An adoption agency supported by the Catholic Church is discriminating against same-sex couples, the charity regulator has ruled.
St Margaret's Children and Family Care Society in Glasgow has been told it could lose its charitable status unless it changes its adoption criteria.
The Office of the Scottish Charity Regulator (OSCR) reviewed the practices of the charity after a complaint from the National Secular Society and found it was operating in breach of the Equality Act 2010.
St Margaret's gives greater priority to prospective adoptive parents who are a couple, Catholic, married for at least two years and wish to adopt within the framework of the Catholic faith, the report said.
Lower priority is given to enquirers who have been married for less than two years, couples in civil partnerships, single people and married couples who do not wish to adopt within the Catholic faith, the OSCR said.
The report reads: "The charity's preferred criteria prioritise couples who have been married for at least two years: marriage is not available to same-sex couples and this constitutes direct discrimination.
"Since it is discriminating in breach of equality law, OSCR finds that access to the benefit the charity provides in assessing prospective adoptive parents is unduly restricted.
"OSCR also finds that this discrimination causes disbenefit to same-sex couples.
"For these reasons OSCR finds that the charity does not provide public benefit and it therefore fails the charity test."
St Margaret's has until April 22 to comply with the Equality Act, OSCR said.
The Scottish Government announced plans to legalise same-sex marriage in July following a consultation which attracted 80,000 responses.
The proposals have received cross-party support in Holyrood and the Government is continuing to seek views on its Marriage and Civil Partnership (Scotland) Bill.
OSCR's head of registration, Martin Tyson, said: "We acknowledge the valuable service provided by this charity, but the fact is that all charities must comply with the law, including the Equality Act 2010. Where we find this is not the case, we have a duty to act.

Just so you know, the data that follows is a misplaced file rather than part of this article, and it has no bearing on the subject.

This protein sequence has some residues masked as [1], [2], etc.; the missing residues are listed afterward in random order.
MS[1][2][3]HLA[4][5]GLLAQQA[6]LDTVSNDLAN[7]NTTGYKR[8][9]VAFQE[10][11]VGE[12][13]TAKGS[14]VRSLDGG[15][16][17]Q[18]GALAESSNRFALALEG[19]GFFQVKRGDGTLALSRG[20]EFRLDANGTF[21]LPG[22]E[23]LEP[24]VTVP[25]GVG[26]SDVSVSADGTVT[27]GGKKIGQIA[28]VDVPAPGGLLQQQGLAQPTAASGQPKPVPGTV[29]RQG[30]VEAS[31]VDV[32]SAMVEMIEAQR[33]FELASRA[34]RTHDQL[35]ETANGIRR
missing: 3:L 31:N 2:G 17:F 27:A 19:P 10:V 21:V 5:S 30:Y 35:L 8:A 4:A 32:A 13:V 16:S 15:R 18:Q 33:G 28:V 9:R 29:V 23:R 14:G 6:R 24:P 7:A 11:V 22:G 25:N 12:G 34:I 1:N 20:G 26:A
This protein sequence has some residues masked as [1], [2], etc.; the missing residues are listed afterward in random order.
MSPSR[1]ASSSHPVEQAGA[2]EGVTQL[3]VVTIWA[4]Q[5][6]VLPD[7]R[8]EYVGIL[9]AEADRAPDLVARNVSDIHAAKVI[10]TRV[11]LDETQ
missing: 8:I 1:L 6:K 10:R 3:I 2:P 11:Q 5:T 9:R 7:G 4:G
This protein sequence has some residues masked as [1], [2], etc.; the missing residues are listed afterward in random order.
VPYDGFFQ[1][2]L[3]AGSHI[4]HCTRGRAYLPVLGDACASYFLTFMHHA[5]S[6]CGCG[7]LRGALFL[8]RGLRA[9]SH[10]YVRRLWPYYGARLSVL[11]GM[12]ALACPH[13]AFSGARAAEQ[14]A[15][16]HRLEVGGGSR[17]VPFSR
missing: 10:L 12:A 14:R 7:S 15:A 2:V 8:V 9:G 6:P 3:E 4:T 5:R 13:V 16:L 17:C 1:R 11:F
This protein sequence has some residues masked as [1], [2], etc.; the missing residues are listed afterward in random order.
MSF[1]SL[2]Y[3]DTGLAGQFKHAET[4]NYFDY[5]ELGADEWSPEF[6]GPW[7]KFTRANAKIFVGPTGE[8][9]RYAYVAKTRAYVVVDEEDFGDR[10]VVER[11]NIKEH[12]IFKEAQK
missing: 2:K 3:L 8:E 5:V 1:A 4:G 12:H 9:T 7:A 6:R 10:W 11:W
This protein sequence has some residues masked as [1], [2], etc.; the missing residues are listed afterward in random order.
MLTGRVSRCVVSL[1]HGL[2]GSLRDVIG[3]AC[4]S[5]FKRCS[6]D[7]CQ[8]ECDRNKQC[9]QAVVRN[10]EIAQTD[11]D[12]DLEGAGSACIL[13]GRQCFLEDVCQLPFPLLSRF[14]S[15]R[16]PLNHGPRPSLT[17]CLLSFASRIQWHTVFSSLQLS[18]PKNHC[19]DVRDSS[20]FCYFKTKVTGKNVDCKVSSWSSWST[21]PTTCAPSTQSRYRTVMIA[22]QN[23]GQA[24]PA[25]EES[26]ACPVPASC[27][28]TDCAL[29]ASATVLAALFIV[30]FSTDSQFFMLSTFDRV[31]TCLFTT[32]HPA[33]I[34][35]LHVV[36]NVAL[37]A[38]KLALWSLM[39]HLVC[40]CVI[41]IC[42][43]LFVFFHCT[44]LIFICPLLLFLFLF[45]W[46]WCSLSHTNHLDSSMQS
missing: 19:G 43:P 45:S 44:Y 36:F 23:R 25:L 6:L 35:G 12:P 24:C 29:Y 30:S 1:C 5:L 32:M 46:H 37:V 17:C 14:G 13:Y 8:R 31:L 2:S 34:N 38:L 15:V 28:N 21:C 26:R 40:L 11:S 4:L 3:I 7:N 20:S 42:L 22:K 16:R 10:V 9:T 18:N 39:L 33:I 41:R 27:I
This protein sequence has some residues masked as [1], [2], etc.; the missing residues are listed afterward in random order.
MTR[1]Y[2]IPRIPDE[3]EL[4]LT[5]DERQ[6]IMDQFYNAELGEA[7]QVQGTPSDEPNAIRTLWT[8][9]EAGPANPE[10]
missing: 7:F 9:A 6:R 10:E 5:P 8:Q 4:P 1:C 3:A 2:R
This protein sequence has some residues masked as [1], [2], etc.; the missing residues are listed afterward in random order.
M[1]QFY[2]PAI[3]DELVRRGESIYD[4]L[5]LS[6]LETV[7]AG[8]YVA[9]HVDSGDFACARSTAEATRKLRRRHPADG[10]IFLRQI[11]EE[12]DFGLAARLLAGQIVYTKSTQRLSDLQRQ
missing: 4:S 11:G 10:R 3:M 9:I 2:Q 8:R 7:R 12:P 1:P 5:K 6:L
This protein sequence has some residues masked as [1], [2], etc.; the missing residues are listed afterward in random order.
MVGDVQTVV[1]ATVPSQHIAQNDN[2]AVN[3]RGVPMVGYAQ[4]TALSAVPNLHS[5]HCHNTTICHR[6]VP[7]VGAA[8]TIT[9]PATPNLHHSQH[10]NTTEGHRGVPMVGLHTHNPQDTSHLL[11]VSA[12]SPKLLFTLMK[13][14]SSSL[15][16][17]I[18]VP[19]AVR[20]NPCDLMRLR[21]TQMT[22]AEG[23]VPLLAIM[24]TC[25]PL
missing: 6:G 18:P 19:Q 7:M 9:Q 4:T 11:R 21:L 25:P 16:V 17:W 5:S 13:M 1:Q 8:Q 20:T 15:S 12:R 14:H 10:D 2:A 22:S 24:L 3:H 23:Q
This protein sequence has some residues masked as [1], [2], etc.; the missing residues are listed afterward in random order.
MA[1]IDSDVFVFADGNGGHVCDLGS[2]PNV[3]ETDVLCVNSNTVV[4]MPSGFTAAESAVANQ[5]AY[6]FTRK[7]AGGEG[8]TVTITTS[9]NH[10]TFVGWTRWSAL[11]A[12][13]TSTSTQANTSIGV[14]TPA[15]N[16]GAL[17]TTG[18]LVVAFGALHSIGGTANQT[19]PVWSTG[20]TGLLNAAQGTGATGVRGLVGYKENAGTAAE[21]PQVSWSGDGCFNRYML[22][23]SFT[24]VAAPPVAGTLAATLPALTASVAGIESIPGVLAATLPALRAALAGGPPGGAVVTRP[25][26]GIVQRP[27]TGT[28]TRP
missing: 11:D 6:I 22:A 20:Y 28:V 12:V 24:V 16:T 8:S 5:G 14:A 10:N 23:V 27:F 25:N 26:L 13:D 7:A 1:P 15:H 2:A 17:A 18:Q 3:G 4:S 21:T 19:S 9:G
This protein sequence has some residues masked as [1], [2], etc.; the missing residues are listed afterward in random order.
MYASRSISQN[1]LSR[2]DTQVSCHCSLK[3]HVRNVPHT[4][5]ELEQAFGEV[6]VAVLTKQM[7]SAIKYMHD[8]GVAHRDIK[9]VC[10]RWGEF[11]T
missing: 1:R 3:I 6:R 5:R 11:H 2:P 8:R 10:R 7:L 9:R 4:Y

"We have carefully considered the details of this case, and the legal position is clear - the charity must take steps so that it does not discriminate unlawfully and can pass the charity test. This case was complex and we discussed matters at great length with the charity's trustees. We hope that the charity will respond positively and take the necessary action so that it remains in the Scottish Charity Register."
St Margaret's Children and Family Care Society is partly funded by the Catholic Church and the trustees of the charity include bishops from dioceses in the west of Scotland.
Alistair McBay, Scottish spokesman for the National Secular Society, said: "This kind of crude discrimination is no longer acceptable in our society - and that goes double where the discrimination is, in effect, being largely financed by the public purse.
"Arguably more important than depriving gay couples of adoption is that St Margaret's policy restricts the pool of adoptive parents, including gay parents, some of whom the regulator acknowledges have special skills that would be especially appropriate with hard-to-place children.
"If St Margaret's wishes to continue to provide services, it must remove these provisions from its constitution - this will be in the children's best interests. In England, some of the Catholic agencies complied and are now providing their services to everyone without prejudice.
"We hope that St Margaret's will continue to fulfil its valuable role, even if it has to sever its connection with the Catholic Church."
The Scottish Catholic Church said it will respond to the report in due course.